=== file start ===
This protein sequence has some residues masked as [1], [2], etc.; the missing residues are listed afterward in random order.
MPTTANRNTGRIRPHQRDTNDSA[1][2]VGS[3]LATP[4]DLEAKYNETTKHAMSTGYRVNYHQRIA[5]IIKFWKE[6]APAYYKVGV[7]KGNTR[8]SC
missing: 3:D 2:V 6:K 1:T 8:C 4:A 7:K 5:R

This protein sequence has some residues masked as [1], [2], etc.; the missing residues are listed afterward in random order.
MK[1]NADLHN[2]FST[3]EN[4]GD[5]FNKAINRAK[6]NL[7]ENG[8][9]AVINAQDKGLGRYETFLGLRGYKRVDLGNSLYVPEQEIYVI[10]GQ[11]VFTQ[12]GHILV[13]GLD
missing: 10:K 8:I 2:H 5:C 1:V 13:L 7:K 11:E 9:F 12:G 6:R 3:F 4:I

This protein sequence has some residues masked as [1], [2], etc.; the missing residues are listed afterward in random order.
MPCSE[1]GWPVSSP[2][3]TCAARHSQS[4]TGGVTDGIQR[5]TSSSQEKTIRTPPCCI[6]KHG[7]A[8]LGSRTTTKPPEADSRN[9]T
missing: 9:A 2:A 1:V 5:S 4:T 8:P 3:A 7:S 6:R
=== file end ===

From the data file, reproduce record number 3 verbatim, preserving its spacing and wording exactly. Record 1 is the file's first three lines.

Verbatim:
This protein sequence has some residues masked as [1], [2], etc.; the missing residues are listed afterward in random order.
MPCSE[1]GWPVSSP[2][3]TCAARHSQS[4]TGGVTDGIQR[5]TSSSQEKTIRTPPCCI[6]KHG[7]A[8]LGSRTTTKPPEADSRN[9]T
missing: 9:A 2:A 1:V 5:S 4:T 8:P 3:A 7:S 6:R